Bay Area author and social justice scholar Monique W. Morris’ new non-fiction book, Pushout: The Criminalization of Black Girls in Schools, begins with a description of the day that Morris met a girl named Danisha. It was 2001 and Morris was at a juvenile detention facility to hold a discussion about her recently released novel, Too Beautiful for Words, a sad story about a young, Black, Oakland girl who gets lured into an exploitative sex-trafficking scheme. During the discussion, a dark-skinned, baby-faced girl stood to introduce herself: “Well, my name is Danisha, and I’m eleven years old,” she said. “And I’m a ho, that’s what I do.”
The exchange has haunted Morris ever since, and was only one of many that eventually motivated her to write Pushout. “Since that day, I have encountered many more Danishas in and out of detention facilities — girls struggling to overcome the exploitative conditions of poverty and abuse, who roam hallways and streets wondering if anyone really cares about their well-being,” Morris writes.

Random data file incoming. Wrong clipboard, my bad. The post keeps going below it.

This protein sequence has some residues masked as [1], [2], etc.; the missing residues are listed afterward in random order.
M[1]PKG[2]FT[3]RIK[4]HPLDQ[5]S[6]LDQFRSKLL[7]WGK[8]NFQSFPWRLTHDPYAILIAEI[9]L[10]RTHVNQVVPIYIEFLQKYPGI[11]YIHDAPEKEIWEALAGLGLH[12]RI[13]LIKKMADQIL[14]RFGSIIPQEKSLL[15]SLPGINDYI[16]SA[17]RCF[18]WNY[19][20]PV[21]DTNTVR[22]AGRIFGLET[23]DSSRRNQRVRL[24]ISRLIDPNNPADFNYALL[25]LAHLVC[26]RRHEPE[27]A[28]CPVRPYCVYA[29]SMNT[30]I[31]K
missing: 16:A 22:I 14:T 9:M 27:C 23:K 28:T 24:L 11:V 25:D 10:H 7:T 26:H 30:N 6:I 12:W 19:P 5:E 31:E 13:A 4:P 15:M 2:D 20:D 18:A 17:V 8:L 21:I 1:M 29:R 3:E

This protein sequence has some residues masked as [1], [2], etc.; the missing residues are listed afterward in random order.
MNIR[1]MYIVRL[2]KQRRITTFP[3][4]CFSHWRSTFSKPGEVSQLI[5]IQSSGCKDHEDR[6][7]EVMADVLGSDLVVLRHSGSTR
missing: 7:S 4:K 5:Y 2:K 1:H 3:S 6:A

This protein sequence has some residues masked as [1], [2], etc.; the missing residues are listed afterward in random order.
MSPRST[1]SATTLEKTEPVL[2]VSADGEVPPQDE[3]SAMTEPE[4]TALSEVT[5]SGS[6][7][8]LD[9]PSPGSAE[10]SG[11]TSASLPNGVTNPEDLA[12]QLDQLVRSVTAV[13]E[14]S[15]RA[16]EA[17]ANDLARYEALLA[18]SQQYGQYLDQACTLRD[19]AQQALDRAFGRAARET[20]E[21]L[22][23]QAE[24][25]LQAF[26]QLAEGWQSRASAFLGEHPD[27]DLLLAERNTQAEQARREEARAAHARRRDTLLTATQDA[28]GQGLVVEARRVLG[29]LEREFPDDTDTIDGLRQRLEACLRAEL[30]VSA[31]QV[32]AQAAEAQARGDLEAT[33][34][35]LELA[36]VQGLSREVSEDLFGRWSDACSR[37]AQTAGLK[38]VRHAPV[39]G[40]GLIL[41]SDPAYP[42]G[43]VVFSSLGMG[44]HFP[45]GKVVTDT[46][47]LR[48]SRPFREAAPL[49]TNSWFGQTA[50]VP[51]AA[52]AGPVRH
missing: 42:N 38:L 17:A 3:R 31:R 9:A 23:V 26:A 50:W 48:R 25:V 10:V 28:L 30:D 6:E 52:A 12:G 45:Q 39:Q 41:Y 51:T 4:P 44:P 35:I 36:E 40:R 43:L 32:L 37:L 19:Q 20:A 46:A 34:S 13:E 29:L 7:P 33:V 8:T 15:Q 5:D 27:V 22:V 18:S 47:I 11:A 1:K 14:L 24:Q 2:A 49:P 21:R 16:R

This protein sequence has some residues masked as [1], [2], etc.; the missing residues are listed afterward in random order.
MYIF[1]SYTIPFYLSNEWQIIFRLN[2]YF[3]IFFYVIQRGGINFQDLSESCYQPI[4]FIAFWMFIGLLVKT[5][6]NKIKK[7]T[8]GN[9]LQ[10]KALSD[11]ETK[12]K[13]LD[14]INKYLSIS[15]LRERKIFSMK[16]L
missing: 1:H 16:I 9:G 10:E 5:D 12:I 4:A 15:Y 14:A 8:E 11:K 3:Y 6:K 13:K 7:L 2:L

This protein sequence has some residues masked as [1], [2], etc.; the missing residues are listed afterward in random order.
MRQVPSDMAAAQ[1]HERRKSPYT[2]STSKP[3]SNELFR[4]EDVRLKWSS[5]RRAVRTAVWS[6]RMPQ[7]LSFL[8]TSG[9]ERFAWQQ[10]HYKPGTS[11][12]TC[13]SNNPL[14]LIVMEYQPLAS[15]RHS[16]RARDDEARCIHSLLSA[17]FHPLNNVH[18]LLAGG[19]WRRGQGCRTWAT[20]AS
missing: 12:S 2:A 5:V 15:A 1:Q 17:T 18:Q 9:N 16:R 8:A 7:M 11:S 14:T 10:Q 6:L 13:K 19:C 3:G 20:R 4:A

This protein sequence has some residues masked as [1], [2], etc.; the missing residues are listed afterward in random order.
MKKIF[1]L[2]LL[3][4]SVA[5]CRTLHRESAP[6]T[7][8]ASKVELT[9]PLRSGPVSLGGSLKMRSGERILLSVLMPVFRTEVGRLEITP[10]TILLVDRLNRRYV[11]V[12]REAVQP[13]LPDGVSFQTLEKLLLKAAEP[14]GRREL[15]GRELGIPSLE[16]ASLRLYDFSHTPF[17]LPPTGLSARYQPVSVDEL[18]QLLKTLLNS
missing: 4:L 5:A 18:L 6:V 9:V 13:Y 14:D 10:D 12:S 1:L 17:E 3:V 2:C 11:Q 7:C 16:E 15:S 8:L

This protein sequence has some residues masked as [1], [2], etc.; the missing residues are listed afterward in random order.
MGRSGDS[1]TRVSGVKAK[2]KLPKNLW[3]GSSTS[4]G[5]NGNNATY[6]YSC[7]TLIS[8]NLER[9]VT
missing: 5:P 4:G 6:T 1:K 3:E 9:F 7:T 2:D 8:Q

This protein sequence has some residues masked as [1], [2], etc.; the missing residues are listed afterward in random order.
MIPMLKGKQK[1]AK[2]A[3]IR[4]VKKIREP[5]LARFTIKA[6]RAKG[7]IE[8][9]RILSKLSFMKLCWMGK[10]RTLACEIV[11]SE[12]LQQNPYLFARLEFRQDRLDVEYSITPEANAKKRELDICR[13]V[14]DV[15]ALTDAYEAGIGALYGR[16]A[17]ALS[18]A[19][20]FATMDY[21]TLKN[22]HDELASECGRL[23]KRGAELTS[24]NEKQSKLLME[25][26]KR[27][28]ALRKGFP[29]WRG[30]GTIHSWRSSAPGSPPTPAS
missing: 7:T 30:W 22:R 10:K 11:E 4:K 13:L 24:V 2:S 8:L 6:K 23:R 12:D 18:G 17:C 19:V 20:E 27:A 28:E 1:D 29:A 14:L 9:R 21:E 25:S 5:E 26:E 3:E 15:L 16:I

Morris is a native San Franciscan who has for a long time been producing scholarship centered at the intersection of race, gender, and the criminal justice system — specifically, working with youth whose lives have been derailed by disciplinary confinement. While she was writing reports for the National Council on Crime and Delinquency, she decided to write a novel in order to creatively channel some of her feelings toward the content of her work. Furthermore, she saw the novel as a way to reach audiences that wouldn’t normally read her dense scholarship. Indeed, Too Beautiful for Words became popular among girls in juvenile detention centers, and Morris found herself entering those spaces as an author rather than a researcher, having more intimate conversations than she had been able to before. “Especially with the girls who had been commercially trafficked, a lot of them had read the novel,” Morris told me in a recent interview. “So they trusted me differently to handle their stories and to not judge them and to try to explore paths out of this life.”